The celebrated Africa month reminded us of how far we’ve come as a continent and as Sthe urges leaders and innovators, it is equally important to remember what still needs to be done to propagate our continent further.
By Sthe Shabangu
In the wake of Africa month celebration, it is easy to be proud of milestones achieved as a continent and get carried away with African Development Bank research that ranked Africa as the continent with the world’s second fastest growing economy.
With our economy expected to grow by 3.4 per cent in 2017 and 4.3 per cent in 2018 according to research in the African Outlook Report, there’s little doubt that our vibrant continent is making great strides towards a bright future.
Children are being left behind
Despite the good picture we see, report by Internet for Education in Africa approximating 110 million children in Africa having never stepped inside a classroom certainly tells us that it’s not enough.
Children across Africa’s rural communities are being left behind – and with more than 70 per cent of the continent’s population living in rural areas, this is a major problem. The same report similarly shows that at least half the population resides more than 25km from the nearest fiber connection; clearly, while we may be celebrating the growth of connectivity in cities, last-mile connectivity is still a major setback.
Many diseases; few doctors
Education is not the only challenge that requires our urgent attention. Equally troubling and of no less importance is the healthcare sector. With serious diseases like Ebola, Malaria, Cholera, Meningitis and HIV/AIDS still posing a great threat to African lives, we have a long journey ahead. In fact, unfortunate as it is, Brand South Africa reports that while Africa shoulders one quarter of the global disease burden, it is home to just 2 per cent of the world’s doctors.
In addition to the gravity of the matter of many diseases, Africa’s health care systems still lacks the capacity to research, produce and deploy the health care solutions we so desperately need.
This health issue was highlighted at the recent World Economic Forum Africa Summit where it was evident that the private sector will play a vital role in improving healthcare in the continent; that it is in the private sector that the resources to invest in people and product development exists.
Changing lives, One Digital Village at a time
As Samsung has discovered first hand, each investment, whether in education or health care or perhaps even both, has the potential to transform hundreds of lives at a time.
“Last year, we at Samsung partnered with UNESCO in Tanzania to provide innovative education and healthcare solutions to the Maasai community in Ololosokwan, Ngorongoro,” observes Sthe Shabangu, the Lead Public Relations Person at Samsung Africa Office.
Together, we established a multi-donor programme comprising of a Samsung Solar-Powered Internet School, a Samsung Solar-Powered Health Centre, a Solar-Powered Tele-Medicine Centre and a Solar-Powered Generator.
While the Internet School contains an interactive whiteboard, Samsung Galaxy Note PCs and a printer, the Health Centre provides a variety of eye, ear, blood, dental and pre and post-natal screening and treatments. On the other hand, Tele-Medicine Centre, provides prescription and expert healthcare assistance through the use of tele-conferencing made possible by the internet and Samsung Tablets. This ultimately enables greater access to qualified medical assistance where initially, there was none.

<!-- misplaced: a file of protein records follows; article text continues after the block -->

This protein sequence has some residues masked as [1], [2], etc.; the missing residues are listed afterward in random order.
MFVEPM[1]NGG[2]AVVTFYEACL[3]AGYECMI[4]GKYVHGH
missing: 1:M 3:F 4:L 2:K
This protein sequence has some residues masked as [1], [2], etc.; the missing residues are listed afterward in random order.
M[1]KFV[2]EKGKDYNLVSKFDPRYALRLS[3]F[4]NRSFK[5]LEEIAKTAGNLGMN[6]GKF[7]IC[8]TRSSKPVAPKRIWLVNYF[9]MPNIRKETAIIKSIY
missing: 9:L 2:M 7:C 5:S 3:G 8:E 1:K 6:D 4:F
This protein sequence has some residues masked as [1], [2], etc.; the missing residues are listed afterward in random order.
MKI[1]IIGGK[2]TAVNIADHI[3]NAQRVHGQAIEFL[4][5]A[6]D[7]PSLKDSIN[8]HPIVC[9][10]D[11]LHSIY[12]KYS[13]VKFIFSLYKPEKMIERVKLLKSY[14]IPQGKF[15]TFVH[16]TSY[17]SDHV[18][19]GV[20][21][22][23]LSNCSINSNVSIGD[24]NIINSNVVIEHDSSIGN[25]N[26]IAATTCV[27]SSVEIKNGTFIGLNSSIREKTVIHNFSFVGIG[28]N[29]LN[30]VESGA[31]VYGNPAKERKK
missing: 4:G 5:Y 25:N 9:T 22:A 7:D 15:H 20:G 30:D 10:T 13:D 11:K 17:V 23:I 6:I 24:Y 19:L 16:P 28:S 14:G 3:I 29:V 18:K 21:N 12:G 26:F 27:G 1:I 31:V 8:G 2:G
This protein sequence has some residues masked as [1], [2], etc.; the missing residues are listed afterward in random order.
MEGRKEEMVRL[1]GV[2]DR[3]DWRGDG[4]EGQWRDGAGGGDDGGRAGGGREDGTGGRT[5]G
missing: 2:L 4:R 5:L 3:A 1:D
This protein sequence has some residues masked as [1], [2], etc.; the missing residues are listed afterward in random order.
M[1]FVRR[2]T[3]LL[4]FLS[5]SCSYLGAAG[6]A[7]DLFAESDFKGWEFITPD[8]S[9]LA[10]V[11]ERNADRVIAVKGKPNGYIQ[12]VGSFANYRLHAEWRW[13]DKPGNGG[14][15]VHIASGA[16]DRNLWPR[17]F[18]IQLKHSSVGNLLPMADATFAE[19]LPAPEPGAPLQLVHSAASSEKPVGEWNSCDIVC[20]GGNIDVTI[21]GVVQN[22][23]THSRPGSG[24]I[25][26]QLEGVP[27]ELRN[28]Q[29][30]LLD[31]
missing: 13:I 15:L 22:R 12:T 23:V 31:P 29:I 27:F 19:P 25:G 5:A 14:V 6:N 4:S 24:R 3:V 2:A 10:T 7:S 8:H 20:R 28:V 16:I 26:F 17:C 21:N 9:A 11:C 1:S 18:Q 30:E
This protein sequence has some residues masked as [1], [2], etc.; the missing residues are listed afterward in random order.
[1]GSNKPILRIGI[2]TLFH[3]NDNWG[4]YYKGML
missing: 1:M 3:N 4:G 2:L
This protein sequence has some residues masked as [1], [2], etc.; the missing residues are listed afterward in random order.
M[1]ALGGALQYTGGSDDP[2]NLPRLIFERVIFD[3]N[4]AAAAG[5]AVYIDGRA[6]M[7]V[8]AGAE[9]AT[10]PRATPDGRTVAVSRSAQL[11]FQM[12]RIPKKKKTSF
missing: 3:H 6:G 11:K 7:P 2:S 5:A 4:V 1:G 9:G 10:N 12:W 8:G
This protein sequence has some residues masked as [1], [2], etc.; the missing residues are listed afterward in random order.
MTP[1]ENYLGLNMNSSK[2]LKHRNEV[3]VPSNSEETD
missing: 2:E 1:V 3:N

Samsung also launched West Africa’s first digital village in Volo in the Volta region of Ghana. Here, it is partnering with government, local health services and international stakeholders including UNESCO.
Similar to the initiative in Tanzania, the Village is comprised of a Solar-Powered Internet School, Solar-Powered Tele-Medical Centre, Solar-Powered Health Centre and Solar-Powered Generator.
Not only is the Village instrumental in the improvement of healthcare and education in the region but also helps local traders to develop their businesses through the aid of an alternative, low-cost energy source.
“Through innovations like these, we believe it’s possible to start changing the status quo. Replicating similar initiative of Digital Villages in the community is Matshiding in Mpumlanga, of South Africa with the goal of making healthcare accessible to more people thanks to Samsung,” points out Shabangu.
Because the Village drastically reduces the distance that patients have to travel to access medical care, almost 700 patients visit the Village each month to access basic healthcare services.
It’s true that we still have a great deal of work to do if we want to see our incredible continent continue on its path of transformation, but I firmly believe that the key to our success lies in the power of innovation.
In finality, Shabanga says, “Indeed Samsung’s innovations have been changing millions of lives since we first set foot in Africa many years ago. The drive to serve as a catalyst for transformation across the continent is in our DNA. And just as it’s been our mandate to inspire innovation in Africa, so Africa has inspired us.”
When it comes to innovation, the limits to what we as a dynamic and developing continent can achieve are few. We have only to look to ourselves.
Sthe Shabangu is the Lead: Public Relations, Public Affairs and Corporate Citizenship, Samsung Africa Office